"After weighing the arguments against the new law, we determined that a change was needed.,"said state legislative leader Jesús Enrique Hernández Chávez. 'We saw the real possibility that the work of the professional news media could be negatively affected." Hernández Chávez acknowledged that the legislature did not look at the Ley Mordaza closely on the day it was approved because it was one of many pieces of legislation that came before the legislature before recess, and legislators did not have time to "notice those kinds of details."
Did Gov. Mario López Valdez manage to slip a piece of legislation by the Sinaloa Congress that would prohibit news organizations from recording videos or taking photographs at the scene of a crime or interviewing anyone directly associated with an incident? The legislature claims it was too busy passing several bills before recess to notice that the restrictive measure had been slipped into the legislative agenda. Did Gov. López Valdez and the legislators think that the media in Sinaloa would not react to the directive? There was a loud outcry from a coalition led by the Asociación de Periodistas de Sinaloa, A.C. and other organizations that promote freedom of expression, including the Mexican affiliate of Article 19. The controversy forced the legislature to review its actions and then promise to rescind the measure during an upcoming special session.
And Gov. López Valdez? He claimed he made a mistake in pushing the initiative, and that it was not his intention to suppress free speech. Read more about this issue in this week's edition of SourceMex.
Also in LADB This Week....
Energy Policy was very much in the minds of decision-makers in Mexico and Costa Rica. A key consideration in both countries was how to reduce the cost of electrical power, which could help promote economic growth. In Mexico, the Congress approved the secondary laws to implement energy reforms, which could bring greater investment into development of gas extraction and transportation. A greater domestic supply of natural gas could reduce the cost of operation for power plants. The Secretaría de Energía created a handy section on its Web site with specifics of the Energy Reform.
In Costa Rica, a member of the center-left Frente Amplio (FA) is proposing that the Costa Rican government renew efforts to join the Petrocaribe initiative, which could provide the Central American country with lower-cost fuels via Venezuela. Read more from George Rodríguez in NotiCen. Here is the official Petrocaribe Web site..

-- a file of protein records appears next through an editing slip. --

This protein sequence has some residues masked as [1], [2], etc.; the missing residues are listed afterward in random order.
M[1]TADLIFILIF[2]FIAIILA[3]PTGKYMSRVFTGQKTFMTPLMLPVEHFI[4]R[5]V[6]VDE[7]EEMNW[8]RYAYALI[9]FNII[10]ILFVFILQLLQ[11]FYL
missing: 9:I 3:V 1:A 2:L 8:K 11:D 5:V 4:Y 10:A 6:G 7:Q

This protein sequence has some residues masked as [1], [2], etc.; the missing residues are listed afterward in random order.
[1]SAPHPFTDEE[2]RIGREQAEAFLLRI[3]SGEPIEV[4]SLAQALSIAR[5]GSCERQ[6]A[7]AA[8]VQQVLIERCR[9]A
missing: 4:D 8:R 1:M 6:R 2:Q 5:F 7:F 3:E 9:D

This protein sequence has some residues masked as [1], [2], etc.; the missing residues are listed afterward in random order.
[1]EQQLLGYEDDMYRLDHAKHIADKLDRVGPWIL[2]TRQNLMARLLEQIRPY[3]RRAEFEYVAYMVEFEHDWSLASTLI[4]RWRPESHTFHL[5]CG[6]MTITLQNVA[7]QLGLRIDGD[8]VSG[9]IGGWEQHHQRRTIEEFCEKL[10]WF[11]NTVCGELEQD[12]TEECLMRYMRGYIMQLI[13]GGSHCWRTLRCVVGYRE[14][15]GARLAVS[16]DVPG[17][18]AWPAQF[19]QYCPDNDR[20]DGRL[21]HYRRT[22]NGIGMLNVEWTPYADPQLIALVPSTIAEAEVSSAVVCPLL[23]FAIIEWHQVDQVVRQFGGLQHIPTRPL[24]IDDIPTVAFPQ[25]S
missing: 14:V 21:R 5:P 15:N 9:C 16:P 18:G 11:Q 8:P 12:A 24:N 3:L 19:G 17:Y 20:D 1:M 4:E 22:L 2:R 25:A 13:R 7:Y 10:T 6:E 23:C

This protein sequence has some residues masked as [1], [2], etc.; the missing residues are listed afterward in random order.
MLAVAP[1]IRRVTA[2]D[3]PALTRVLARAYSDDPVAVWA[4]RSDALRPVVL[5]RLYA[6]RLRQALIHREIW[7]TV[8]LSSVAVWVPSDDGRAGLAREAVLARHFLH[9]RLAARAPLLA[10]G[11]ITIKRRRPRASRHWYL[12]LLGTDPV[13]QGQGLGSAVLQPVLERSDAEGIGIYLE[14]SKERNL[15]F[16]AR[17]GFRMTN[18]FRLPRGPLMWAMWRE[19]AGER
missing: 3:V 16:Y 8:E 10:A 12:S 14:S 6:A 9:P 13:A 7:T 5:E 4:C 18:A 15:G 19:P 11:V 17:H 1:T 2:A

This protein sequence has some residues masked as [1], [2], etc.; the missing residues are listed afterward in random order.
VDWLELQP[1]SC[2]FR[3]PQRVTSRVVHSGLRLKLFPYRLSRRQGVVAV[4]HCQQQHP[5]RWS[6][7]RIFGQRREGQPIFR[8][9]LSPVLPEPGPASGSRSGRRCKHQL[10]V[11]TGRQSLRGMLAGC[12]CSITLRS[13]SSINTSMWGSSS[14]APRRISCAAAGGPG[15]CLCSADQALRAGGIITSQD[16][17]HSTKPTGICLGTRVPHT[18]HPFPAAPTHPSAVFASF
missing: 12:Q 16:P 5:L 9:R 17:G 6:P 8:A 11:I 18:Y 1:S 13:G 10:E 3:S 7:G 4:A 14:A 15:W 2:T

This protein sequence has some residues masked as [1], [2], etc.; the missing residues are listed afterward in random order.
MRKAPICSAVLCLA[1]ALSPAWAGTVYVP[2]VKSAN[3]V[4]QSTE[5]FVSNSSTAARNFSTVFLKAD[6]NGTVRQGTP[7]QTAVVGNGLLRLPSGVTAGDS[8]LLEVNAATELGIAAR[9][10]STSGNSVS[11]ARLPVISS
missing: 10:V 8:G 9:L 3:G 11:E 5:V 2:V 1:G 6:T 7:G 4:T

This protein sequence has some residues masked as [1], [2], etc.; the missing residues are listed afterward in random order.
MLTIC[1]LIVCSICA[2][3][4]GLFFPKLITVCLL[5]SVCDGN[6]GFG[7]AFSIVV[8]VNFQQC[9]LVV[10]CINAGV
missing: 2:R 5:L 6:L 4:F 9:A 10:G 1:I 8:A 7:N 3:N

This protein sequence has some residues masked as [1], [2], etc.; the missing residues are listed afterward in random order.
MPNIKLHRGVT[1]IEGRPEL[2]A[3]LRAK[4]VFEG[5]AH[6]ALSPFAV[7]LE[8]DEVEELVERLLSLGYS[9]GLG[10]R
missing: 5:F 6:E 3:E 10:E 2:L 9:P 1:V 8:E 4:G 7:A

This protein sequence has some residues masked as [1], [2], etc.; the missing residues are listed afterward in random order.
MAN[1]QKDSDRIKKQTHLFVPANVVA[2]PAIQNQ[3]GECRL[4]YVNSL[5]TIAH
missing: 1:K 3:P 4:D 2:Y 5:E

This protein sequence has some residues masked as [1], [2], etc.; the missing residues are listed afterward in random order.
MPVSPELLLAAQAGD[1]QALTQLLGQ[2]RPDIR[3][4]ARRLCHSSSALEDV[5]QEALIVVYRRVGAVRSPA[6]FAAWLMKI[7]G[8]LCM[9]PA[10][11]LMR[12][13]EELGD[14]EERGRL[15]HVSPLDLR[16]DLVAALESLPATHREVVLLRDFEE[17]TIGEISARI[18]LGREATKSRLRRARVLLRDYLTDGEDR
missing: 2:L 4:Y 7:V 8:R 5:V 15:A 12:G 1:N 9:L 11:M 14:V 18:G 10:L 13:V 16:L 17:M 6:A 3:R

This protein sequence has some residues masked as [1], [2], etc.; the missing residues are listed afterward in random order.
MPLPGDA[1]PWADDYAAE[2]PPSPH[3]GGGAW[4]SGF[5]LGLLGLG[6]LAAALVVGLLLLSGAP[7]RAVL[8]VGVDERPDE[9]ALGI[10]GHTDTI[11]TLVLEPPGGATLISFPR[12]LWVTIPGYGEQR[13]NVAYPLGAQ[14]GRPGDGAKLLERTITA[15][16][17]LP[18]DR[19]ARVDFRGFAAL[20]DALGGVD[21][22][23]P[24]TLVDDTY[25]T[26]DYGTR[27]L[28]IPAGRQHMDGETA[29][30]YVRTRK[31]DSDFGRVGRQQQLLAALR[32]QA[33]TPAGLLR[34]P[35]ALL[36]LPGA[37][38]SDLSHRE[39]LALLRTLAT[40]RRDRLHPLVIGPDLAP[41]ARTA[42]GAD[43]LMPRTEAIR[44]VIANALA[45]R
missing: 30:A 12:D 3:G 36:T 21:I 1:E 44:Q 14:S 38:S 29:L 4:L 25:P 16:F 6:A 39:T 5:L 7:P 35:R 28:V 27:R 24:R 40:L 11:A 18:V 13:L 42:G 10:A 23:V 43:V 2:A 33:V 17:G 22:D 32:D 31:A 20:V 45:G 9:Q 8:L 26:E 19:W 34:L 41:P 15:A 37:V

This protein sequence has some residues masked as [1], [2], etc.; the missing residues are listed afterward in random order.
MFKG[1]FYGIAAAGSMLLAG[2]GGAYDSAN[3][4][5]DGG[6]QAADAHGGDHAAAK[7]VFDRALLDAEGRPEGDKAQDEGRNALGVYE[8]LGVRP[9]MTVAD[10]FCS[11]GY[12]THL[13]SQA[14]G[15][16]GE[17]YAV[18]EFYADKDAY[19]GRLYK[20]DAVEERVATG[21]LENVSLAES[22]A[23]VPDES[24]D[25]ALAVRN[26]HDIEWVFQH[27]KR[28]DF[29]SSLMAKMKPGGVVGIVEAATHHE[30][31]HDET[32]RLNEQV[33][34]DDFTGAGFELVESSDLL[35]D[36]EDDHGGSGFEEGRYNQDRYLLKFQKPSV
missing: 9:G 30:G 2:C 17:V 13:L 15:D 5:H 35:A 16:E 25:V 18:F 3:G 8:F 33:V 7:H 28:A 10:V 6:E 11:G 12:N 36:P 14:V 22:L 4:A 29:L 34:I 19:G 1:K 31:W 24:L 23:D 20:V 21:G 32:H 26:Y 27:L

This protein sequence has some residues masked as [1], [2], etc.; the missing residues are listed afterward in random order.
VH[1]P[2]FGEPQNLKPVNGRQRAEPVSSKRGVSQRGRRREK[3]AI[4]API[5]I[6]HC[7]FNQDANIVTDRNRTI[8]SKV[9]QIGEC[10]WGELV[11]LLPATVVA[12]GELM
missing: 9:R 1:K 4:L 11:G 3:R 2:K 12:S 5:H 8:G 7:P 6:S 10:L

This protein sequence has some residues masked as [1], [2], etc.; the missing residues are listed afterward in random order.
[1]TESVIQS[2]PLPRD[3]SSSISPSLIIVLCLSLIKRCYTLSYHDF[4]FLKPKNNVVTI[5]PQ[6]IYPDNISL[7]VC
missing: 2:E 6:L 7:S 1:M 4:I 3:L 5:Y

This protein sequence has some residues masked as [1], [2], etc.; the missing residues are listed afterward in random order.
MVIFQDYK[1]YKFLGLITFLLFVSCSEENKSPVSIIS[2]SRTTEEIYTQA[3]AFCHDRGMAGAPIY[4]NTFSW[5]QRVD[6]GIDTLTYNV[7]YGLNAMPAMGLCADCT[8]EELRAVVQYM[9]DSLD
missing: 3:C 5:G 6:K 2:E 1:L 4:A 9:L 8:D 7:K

Illegal Trafficking of Weapons
A photograph delivered to the German daily Süddeutsche Zeitung’s newsroom showing a Colombian policeman pointing a "made in Germany" pistol recently sparked an investigative-journalism project. The investigation is now beginning to show that both Germany and the US are involved in the weapons trade. Germany’s laws explicitly prohibit exporting any weapons to countries 1) experiencing internal armed conflicts, 2) with security forces accused of "excessive" use of force in applying repressive measures (being trigger-happy or allowing extrajudicial executions), or 3) where recurrent human rights violations have been proven. Colombia has ranked first in all three criteria for more than 50 years. So how are weapons from Germany making their way into Colombia? Read more from Andrés Gaudín in NotiSur.
Many leaders come to office with high expectations, but at some point during their tenure in office their popularity is eroded because they have failed to meet expectations and/or/campaign promises. Sometimes the problem is that the unity that brought them to office has given way to inflighting within their coalitions. This is what is happening in Chile to President Michelle Bachelet, who took office in March 2014. Read more from Benjamin Witte-Lebhar in NotiSur.
In Guatemala, President Otto Pérez Molina would like to extend his mandate beyond the end of his term in 2016. The Guatemalan president has called for a constitutional reform that would allow him to stay in office an additional two years until 2018. The problem is that the the Guatemalan Constitution contains a number of articles that cannot be changed, known as artículos pétreos,which include those establishing a four-year period in office. Read more from Louisa Reynolds in NotiCen.
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